even yesterday on my way back home, they decided to land on an area around the road, so some just landed on the road, for about 1 kilometer, and i had to slow down to a crawl to avoid rolling over them, as they were not afraid of me.
amazing how they feel confident of you, like innocent children trusting you fully.
wonderful times to treasure in the chest of remembrances.
and add this to the joy of flying model airplanes!
Posted by phil alvirez | Oct 12, 2013 @ 04:15 PM | 5,804 Views
telemetry with screen
i got a system that am using with a screen, and i have been testing at the field, with great results. and it is for long range (4 miles).
before, i tried another with goggles, so i have been able to do a comparison.
at this time am flying with the plane in direct sight (LOS), so this 1 has the advantage that if i turn my eyes from the screen i can see the plane at any moment, and this gives me peace of mind. with the goggles i couldn't be sure where the plane was or was heading.
the system i have is from Alex Greve so you can email him at: [email protected] or [email protected] , includes all that is needed, including the screen, except for the connectors to match your batteries, and the only thing it needs is you to solder the connectors that fit your charger. it performs excellent, and the assistance by Alex is the best. he also has several videos (tutorials) where he explains all about it. see: and he is the 1 who runs the forum at where you can ask all the questions.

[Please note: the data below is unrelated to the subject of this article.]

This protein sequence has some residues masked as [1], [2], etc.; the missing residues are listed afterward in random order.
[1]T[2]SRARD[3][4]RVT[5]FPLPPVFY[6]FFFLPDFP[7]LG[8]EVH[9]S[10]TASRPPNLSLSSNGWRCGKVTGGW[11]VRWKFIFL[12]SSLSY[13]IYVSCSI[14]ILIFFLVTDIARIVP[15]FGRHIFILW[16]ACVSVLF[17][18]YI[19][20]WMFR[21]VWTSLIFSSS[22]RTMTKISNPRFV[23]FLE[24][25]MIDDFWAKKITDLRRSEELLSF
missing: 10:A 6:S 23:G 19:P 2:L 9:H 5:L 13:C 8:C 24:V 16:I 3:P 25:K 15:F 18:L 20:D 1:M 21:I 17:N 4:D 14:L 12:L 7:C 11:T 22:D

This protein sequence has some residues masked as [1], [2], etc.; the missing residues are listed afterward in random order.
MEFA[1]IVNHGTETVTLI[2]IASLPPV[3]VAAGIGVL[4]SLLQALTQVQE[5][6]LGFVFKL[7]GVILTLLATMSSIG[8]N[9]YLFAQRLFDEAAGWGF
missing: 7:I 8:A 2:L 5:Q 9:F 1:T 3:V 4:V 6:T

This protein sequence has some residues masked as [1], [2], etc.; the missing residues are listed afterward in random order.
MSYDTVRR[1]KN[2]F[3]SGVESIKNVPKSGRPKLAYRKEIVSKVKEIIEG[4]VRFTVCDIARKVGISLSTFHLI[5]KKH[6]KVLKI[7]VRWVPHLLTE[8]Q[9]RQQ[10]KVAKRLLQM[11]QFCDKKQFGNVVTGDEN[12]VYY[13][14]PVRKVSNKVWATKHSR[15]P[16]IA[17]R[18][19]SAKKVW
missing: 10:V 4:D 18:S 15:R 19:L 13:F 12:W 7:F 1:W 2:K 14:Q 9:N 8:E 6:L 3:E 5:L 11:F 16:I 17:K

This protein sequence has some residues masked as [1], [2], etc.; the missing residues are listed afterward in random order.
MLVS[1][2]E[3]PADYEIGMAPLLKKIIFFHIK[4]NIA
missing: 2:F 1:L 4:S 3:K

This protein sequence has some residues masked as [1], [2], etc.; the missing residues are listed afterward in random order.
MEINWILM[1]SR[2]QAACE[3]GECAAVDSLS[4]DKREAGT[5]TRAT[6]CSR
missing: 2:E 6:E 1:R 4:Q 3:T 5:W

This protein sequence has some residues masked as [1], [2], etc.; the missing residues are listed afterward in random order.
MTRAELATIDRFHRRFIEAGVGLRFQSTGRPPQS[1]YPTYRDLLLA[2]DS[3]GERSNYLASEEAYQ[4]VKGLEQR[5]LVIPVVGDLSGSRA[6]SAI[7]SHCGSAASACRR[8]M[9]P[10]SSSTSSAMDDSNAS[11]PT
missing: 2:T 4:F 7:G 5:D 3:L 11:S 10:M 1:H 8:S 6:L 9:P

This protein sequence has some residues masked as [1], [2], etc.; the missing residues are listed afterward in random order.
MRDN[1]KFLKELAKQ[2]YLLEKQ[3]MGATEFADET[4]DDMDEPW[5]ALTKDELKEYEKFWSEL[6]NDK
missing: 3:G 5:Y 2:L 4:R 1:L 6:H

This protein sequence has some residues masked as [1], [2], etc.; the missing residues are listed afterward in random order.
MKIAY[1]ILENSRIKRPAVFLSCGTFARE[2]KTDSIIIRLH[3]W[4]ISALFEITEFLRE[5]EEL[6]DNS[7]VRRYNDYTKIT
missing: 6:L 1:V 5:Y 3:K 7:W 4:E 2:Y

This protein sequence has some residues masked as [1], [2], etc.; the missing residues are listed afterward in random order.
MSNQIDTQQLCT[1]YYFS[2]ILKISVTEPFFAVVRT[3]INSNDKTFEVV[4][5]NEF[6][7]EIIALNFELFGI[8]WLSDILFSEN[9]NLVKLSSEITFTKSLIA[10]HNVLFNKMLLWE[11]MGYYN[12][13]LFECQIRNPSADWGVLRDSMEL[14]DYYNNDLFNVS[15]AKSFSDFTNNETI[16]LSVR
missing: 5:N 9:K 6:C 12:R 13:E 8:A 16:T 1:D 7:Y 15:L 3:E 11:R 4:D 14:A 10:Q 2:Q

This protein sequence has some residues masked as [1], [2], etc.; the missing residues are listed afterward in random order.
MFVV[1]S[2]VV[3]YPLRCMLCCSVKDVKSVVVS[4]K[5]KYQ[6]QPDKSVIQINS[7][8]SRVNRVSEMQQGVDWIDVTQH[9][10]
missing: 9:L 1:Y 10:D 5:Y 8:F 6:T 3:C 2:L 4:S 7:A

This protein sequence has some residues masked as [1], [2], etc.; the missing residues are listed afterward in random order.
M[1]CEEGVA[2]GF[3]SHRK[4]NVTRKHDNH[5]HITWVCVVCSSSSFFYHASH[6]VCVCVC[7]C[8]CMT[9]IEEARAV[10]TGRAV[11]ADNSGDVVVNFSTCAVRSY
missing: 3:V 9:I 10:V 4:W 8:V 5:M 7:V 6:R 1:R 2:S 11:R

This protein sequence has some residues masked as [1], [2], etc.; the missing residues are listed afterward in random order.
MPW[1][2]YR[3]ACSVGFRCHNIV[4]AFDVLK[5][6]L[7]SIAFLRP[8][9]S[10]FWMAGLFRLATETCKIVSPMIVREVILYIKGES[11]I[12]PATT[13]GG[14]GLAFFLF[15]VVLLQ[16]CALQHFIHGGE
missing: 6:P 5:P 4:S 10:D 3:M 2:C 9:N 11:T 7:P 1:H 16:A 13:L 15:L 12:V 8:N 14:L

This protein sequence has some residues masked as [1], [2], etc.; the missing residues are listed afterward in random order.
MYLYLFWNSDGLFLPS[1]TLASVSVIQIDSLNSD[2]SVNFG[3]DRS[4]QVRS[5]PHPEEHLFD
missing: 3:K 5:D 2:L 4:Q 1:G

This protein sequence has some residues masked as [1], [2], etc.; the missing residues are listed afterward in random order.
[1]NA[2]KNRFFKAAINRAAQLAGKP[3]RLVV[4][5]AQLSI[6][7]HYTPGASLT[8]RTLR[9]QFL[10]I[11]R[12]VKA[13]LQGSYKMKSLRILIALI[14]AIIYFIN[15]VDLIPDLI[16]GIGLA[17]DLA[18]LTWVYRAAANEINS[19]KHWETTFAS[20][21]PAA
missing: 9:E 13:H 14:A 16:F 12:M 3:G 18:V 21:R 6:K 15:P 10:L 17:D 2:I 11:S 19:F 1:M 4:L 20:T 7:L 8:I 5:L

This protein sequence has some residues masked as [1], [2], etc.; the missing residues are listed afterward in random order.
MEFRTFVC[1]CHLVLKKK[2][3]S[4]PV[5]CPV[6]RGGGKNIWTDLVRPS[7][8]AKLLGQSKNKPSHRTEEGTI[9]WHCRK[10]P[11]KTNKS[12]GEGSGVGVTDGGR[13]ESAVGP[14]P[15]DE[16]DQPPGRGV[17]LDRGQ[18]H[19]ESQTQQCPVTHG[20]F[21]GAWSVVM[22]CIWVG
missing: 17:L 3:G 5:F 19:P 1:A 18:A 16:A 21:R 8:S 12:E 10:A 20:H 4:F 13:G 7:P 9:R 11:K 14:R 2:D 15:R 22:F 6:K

and here you will find some interesting points of view comparing goggles with screens:
the components i have, and got from him, are shown in this manual:
these are: in the plane:
1.3 transmitter; camera; filter; antenna.
on the ground: receiver; antenna.
according to Alex, all these can be purchased from Graves-RC:
and from HeliHobby:
but i also got from Alex the screen and the tripod, that can be purchased from other sources. ask him.
you also will need the packs for the transmitter (it is the same as the 1 you use for the radio), and the receiver.
in another post i will bring more details on the instal and the plane am using.
Posted by phil alvirez | Oct 09, 2013 @ 10:09 AM | 5,501 Views
there are days in which everything looks as if you are living a fantasy. not only everything works without fault. everything is perfect!
well, today was 1 of those days. it was dawn. sun just raised. 1st of all, the weather: clear sky, not a single cloud in sight, not too cold, no wind, no turbulence. and the planes flew as in a dream. nothing went wrong.
perfect landings (and several catches), all by myself.
and then came the birds: thousands of them, all flying in those spectacular all-together maneuvers, suddenly changing direction (you have seen that in national geographic documentaries), and nearby. then landed at the field next to ours, flew again and landed at the wires of the antennas of the radio station next to us. all this display for me to admire. they didn't worry about my planes flying close to them.